All roads lead to Go Traffic
WHEN Stuart Wickens ventured into traffic control over 25 years’ ago, it was a male dominated industry, now as managing director of Go Traffic, his fellow colleagues – some of the best in the business – are female.
“I’ve been in the industry for over 25 years, in the beginning it was very male dominated,” Mr Wickens said.
“I started on the road as a traffic controller then I went to university and returned to the industry.
“It was more a guy’s thing but now there is a lot of girls and we find they do a really good job.
“They’ve got a good level of concentration, a bit more empathy then some of the guys and react better in certain situations.”
Go Traffic provides the opportunity for a career change, which was the case for current operations administrator and events coordinator, Tennielle Banks.
“I’ve been with Go Traffic now for just over three years,” Ms Banks said.
“I was working as a beauty therapist when I noticed the traffic controllers and thought I’d look into it.
“I was working in traffic control out on the roads for two years when they asked me to come into the office.
“I’ve grown in so many ways, there is always opportunities to undergo more training and courses.
“I would definitely recommend this as a career, I never thought I’d be in the position I am now and feel pretty lucky to have grown with Go Traffic.
“I just love the events, I not only run them, but I work them as well.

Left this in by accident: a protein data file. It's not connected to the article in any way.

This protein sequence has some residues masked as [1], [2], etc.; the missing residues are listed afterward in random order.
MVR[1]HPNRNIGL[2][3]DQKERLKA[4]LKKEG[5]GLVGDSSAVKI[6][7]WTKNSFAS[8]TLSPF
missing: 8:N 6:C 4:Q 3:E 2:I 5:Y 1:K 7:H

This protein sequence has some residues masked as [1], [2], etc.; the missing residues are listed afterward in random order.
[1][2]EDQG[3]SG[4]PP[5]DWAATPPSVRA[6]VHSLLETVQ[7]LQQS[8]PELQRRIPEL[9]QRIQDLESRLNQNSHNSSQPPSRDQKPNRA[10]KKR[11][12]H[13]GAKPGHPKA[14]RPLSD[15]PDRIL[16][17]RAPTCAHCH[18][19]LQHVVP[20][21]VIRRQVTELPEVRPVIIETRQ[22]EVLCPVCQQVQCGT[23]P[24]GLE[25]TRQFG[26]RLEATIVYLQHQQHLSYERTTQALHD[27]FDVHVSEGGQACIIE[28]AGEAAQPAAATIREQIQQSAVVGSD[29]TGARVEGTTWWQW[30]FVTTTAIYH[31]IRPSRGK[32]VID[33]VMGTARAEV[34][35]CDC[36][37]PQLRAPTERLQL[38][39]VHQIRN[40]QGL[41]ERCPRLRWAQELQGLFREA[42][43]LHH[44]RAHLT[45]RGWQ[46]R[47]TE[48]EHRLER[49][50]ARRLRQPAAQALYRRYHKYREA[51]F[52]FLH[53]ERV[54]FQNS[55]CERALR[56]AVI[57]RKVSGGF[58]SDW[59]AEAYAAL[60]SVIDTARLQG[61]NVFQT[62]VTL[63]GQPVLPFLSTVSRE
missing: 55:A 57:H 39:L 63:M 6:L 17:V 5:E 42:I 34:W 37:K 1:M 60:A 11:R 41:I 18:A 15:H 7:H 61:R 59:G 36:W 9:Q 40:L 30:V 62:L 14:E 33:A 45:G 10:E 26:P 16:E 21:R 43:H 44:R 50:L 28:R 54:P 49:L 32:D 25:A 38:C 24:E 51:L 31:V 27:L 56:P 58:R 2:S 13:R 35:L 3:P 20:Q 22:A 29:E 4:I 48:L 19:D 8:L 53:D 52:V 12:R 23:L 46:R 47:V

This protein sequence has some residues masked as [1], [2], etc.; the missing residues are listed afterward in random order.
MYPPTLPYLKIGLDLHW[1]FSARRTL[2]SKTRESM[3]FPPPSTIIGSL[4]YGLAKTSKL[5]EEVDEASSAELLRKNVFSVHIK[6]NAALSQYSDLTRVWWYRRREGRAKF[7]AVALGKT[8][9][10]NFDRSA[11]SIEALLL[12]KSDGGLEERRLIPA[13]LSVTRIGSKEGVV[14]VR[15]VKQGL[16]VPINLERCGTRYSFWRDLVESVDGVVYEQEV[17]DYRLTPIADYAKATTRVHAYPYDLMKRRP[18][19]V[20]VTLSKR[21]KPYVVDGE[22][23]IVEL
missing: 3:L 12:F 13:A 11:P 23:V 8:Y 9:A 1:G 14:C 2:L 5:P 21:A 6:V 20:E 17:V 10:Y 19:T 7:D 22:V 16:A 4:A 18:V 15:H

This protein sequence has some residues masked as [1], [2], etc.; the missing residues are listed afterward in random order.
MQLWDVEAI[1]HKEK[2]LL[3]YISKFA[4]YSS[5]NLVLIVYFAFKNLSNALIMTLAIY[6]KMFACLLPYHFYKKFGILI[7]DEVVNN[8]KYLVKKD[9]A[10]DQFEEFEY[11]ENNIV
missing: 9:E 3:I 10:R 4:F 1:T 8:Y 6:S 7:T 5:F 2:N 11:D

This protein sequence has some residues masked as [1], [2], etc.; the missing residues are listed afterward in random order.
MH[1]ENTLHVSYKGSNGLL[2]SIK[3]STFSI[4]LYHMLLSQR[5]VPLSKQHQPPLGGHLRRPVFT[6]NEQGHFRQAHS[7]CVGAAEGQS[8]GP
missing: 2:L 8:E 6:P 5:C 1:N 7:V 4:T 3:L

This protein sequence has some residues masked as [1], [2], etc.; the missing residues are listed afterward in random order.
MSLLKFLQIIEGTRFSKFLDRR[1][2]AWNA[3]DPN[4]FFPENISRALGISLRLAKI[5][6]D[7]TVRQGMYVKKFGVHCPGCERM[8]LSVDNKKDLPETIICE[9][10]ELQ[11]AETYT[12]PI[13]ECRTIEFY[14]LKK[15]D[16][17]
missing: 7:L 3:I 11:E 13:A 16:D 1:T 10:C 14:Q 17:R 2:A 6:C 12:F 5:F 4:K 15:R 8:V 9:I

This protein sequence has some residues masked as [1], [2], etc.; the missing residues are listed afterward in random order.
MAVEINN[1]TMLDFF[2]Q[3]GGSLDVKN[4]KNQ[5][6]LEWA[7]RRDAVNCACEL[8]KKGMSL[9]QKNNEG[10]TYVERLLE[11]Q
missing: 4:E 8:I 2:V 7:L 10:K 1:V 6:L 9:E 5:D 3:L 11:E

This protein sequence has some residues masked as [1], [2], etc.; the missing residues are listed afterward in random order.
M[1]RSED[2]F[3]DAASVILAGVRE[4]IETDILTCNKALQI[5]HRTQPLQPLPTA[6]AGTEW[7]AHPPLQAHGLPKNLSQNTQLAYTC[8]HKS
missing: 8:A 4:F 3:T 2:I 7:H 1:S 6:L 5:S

“There’s a real sense of pride and it makes you feel good at the end of the night when everything has gone to plan.”
For Ron Wagener joining the Go Traffic team was a step out of uncertainty when a longstanding career at Alcoa came to an end.
“I’ve been here now for just over five years, I used to work at Alcoa for 25 years plus but when they closed, they announced everyone would lose their jobs,” he said.
“It’s fantastic at Go Traffic, it’s like a family here, they really care about the people, give opportunities and treat everyone fairly.
“Any questions you ask you get an answer and they support you all the way through, that’s how I was promoted through the roles.
“I did traffic control for two and a half years then put into a quality role where it was with processes and compliance, then got promoted up into the operation manager.”
Mr Wagner said now he travels around the state doing the same thing and considers himself very fortunate to have found a rewarding career after Alcoa.
“Getting back into employment can be really hard, this role is a transition for senior people,” he said.
“Anyone with processing or manufacturing related experience, it’s a great role for them.
“We’ve got guidelines, you follow the process step by step.
“With your body getting older, the job caters to you and gives you a career with movement opportunities before retirement; especially with the retirement age getting further away.
“The casual hours, meaning you can work two, three or four days upwards, means that the job can fit around people’s lifestyles.”
Go Traffic operations team leader, Rosie Burns, has been with the company for five years and in the industry for eight after leaving a career in hospitality.
“There’s a lot more women in the industry now,” she said.
“It’s a career where you can progress.
“I loved being outside, it’s different to what most women are used to doing. You learn different things and move up.
“Go Traffic is a good company, with good people and the industry itself is a really good one to be in.”
Mr Wickens said they were looking forward to once again giving back to the community through employment opportunities and providing a rewarding career.
For more information and to apply go to gotraffic.com.au/recruitment.